I do not do the digital work myself – I use a good local business to create
digital files to send to my clients - but I am careful to create my original
artwork to be able to withstand enlargement. I suppose if you are able and
willing to go and rework the art digitally after having your scan made, my
approach might not be so important.
But here it is, if of interest to you.
I usually work in watercolor and ink line, so I use very black India ink to
make thin lines and then I layer my watercolors. I check the art by making
enlarged copies of a small portion as I work. This is to make sure it holds up
to whatever % enlargement I am aiming for. Since figuring this simple process
out many years ago, my work has held up very well when produced as a mural. I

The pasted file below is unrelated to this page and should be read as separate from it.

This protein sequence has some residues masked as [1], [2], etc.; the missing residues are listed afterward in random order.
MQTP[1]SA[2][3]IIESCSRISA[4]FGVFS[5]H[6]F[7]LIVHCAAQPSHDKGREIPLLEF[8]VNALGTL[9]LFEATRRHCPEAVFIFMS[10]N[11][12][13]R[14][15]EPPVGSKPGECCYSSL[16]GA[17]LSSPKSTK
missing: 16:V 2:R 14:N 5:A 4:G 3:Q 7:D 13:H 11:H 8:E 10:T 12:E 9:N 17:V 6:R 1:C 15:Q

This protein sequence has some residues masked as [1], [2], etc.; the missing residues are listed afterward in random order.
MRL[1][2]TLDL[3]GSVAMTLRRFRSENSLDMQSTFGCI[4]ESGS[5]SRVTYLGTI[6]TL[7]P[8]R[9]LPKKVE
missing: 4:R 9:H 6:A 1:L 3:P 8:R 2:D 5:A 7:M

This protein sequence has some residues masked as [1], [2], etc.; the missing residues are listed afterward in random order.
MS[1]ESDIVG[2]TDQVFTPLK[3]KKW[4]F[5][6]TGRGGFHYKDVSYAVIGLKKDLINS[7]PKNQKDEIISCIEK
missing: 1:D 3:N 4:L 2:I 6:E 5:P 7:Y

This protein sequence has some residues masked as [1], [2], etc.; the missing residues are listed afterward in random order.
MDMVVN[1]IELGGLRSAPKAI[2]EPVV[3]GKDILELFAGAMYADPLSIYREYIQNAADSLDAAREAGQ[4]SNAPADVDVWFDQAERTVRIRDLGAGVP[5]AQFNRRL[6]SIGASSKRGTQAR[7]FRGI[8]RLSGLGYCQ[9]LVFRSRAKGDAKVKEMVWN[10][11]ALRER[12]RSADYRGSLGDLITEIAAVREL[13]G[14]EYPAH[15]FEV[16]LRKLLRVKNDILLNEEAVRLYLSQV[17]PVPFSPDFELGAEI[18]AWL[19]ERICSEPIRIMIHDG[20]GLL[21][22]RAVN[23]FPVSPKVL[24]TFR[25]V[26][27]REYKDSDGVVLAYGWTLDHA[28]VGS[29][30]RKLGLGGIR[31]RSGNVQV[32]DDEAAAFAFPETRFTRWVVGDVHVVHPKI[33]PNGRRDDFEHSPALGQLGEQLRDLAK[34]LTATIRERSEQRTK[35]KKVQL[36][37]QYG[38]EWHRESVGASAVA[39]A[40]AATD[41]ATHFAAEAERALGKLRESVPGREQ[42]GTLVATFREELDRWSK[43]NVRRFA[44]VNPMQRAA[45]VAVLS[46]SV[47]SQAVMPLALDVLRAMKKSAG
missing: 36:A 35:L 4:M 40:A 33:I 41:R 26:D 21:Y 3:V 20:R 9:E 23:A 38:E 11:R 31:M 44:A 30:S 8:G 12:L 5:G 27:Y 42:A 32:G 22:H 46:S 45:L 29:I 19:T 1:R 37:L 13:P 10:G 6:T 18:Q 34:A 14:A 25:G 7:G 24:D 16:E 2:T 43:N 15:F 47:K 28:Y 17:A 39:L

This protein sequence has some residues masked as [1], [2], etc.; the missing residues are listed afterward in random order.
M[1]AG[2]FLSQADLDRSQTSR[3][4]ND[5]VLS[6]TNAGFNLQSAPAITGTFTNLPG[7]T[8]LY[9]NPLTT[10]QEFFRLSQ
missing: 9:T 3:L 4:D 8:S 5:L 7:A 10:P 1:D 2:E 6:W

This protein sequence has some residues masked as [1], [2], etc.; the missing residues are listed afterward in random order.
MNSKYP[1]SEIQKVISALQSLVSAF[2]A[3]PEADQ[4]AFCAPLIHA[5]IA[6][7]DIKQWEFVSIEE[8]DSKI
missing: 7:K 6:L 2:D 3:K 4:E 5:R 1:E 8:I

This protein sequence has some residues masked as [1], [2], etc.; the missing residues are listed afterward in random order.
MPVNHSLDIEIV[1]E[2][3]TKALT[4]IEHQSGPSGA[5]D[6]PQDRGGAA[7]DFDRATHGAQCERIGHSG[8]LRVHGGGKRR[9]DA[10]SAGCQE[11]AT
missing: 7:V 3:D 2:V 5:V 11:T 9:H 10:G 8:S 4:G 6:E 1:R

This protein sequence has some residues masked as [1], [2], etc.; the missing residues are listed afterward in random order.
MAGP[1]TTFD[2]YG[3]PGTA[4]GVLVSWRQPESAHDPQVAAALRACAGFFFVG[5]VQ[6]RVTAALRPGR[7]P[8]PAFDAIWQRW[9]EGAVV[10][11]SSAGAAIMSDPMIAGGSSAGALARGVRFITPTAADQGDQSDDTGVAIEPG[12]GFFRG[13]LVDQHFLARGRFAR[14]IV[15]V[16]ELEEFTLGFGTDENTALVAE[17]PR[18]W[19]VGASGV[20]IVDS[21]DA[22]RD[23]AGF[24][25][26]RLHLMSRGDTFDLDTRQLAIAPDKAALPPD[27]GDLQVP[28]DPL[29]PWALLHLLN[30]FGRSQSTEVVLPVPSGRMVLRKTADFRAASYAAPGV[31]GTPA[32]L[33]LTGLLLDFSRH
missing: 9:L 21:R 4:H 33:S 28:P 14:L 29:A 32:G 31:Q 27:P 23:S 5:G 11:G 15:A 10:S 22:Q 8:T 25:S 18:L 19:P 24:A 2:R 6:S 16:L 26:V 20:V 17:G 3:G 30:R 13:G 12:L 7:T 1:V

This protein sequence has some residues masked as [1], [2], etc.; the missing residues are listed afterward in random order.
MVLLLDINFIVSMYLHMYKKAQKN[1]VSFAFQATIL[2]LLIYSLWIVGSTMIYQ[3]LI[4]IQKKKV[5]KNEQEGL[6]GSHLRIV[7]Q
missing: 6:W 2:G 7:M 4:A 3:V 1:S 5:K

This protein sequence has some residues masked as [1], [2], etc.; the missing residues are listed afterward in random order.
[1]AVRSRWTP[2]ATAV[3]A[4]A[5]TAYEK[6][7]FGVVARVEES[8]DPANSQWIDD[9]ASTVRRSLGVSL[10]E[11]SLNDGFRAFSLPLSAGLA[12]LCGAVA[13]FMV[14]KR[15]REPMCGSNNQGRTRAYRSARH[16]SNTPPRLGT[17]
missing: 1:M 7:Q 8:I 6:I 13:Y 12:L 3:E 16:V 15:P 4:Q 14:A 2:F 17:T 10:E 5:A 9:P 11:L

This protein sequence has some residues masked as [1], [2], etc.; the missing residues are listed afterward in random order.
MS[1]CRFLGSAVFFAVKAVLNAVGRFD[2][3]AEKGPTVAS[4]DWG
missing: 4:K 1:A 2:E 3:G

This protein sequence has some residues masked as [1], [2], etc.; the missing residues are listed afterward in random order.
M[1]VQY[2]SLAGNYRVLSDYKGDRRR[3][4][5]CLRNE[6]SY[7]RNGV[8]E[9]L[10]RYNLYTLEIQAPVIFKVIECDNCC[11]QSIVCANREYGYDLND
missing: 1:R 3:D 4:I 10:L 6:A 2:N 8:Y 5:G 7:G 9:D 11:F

think it looks much better as the mural it is designed to be ... rather than as
the original artwork I painted.
It requires a slightly different “mindset” to work this way, but it garners
good results for me.
Sent: Wednesday, February 02, 2011 12:39 PM
Subject: [SCIART] Increasing the size of artwork for
I have a process question that I hope some more experienced
illustrators might be able to answer. I am at the very beginning of a
project creating three historic scenes that will eventually be reproduced for
display, each on a panel aprroximately 6ft by 2ft. I've been taught and it has
been my preference to create original artwork that is at least slightly larger
than its final format, scaling things down always tightens things up
nicely. But in this case it seems a waste of time, not to mention
daunting. Is it alright to blow up an image, say, 200%? If I painted
a 3 x 1 ft scene and did a high resolution scan, would it look alright
enlarged? I would probably be working in watercolor and graphite, though I
could go digital as well. I'd really appreciate any advice you have to
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